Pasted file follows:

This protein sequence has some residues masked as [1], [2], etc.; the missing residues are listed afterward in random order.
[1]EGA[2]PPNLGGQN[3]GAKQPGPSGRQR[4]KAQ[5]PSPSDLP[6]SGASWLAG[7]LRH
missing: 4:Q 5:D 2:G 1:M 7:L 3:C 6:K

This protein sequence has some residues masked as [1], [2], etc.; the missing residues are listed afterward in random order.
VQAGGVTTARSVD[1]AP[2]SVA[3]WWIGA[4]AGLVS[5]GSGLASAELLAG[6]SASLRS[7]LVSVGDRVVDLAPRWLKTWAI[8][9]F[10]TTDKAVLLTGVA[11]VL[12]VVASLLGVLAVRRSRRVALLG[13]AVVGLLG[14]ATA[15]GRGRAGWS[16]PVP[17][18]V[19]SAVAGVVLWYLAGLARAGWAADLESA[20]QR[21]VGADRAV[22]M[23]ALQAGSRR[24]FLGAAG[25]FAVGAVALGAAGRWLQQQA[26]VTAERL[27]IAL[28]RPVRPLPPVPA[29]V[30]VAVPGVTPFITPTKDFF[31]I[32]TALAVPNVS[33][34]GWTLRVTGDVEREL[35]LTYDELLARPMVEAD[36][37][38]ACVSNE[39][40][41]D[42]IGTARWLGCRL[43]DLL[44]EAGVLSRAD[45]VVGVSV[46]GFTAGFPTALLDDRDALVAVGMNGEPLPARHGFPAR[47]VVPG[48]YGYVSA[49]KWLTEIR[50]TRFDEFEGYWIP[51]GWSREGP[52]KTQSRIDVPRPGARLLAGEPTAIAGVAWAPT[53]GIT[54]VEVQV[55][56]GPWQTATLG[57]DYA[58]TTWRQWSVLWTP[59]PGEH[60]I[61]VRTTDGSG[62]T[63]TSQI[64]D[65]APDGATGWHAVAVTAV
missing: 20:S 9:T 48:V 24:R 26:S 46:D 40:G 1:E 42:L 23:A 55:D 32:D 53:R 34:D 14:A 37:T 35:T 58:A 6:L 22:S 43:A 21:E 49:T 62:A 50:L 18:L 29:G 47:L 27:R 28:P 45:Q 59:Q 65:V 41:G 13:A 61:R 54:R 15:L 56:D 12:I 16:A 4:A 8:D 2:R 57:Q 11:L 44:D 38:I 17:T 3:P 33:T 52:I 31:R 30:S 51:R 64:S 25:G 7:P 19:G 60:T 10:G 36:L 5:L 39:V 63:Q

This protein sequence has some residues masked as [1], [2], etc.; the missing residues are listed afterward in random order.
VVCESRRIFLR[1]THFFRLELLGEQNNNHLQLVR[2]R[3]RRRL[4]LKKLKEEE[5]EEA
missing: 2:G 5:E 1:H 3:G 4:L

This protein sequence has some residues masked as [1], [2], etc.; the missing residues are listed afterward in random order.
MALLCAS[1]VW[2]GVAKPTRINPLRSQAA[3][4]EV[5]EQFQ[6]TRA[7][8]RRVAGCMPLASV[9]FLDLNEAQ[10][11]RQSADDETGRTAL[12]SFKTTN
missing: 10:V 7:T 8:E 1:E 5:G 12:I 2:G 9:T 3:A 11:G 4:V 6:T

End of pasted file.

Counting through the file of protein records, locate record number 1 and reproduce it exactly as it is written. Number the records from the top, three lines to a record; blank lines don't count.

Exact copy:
This protein sequence has some residues masked as [1], [2], etc.; the missing residues are listed afterward in random order.
[1]EGA[2]PPNLGGQN[3]GAKQPGPSGRQR[4]KAQ[5]PSPSDLP[6]SGASWLAG[7]LRH
missing: 4:Q 5:D 2:G 1:M 7:L 3:C 6:K